"The Communities" (Chapter Five) was that other means. Living as a community, under God's Government, the Universal Reformers would begin the work of redemption. Sharing many of the problems that beset other utopian communities, the Universal Reform communities also faced a unique challenge stemming from their belief in nonresistance, namely, how to create an orderly community without resorting to compulsion. Hamm takes the reader on a brief tour of the eight Universal Reform communities, although none is sketched in much detail due to a lack of sources. Hamm does, however, succeed in imparting the tone of the communities, which seem to have tolerated a high degree of individualism due to their refusal to adopt laws, the principle of majority rule, or tests for membership. For example, most members were committed to dietary reform, but at Prairie Home, British socialist John Wood raised pigs because, he explained, he liked "a bit o' meat" while Mary Mendenhall and Anna Dutton stalked wild chickens for impromptu barbeques. Because the scanty documentation makes it difficult to explain the rapid failure of the communities--finances were a perennial problem, but Hamm points out that at least three communities appear to have been self-sustaining--Hamm turns to Rosabeth Moss Kanter's analysis of the characteristics of successful communes. Of the six required characteristics--sacrifice, investment, renunciation of the outside world, communion, mortification, and transcendence--the Universal Reformers could claim only the last. The Universal Reformers "did have a vision," Hamm argues, and "if they left a legacy, it was that."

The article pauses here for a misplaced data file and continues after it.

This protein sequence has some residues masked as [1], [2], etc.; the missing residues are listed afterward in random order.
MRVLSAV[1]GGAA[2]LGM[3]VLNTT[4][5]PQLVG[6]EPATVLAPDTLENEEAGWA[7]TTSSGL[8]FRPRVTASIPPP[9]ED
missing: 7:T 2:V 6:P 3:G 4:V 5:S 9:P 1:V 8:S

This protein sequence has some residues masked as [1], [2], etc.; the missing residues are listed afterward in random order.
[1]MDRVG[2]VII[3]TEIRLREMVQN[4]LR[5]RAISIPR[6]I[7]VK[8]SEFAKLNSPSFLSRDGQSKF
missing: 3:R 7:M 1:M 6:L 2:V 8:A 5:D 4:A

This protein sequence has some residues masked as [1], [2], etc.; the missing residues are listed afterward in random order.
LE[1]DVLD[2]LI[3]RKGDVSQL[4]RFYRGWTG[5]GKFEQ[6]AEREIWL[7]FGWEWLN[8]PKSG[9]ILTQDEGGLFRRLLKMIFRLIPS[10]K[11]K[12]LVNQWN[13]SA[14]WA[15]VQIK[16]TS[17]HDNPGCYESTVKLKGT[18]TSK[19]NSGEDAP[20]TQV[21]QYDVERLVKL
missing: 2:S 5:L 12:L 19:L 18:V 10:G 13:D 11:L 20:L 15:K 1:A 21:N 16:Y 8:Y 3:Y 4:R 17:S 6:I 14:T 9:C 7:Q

That vision, of the world remade, was expressed in the ideology of Universal Reform. Chapter Six, "The Ideology of Universal Reform," analyzes the central ideas of the Government of God. By bringing an end to government based on coercion, to religious sectarianism, to poverty spawned by competitive capitalism, to ignorance, to the oppression of women, God's Government would usher in the millennium. The community was the key, for unlike many of their contemporaries, who held that a transformed individual could transform society, the Universal Reformers believed the reverse to be true: to reform the individual, society first had to be reformed. When their attempts at community living did not work out, the Universal Reformers separated, and drifted back into mainstream society. Chapter Seven, "The Fates of Reformers," traces the subsequent careers of some of the better known members. Almost all became Spiritualists, which Hamm argues "held special meaning" for the Universal Reformers: "What was more reasonable than to expect divine guidance from angels and good spirits to lead humanity into the state that God intended?" In closing his study, Hamm notes that the obituary of Universal Reformer Esther Wattles, wife of James O. Wattles, heralded her commitment to abolitionism. "But of nonresistance and communities and Universal Inquiry and Reform," Hamm writes, "there was not a word." The legacies of Universal Reform, he concludes, were uncertain.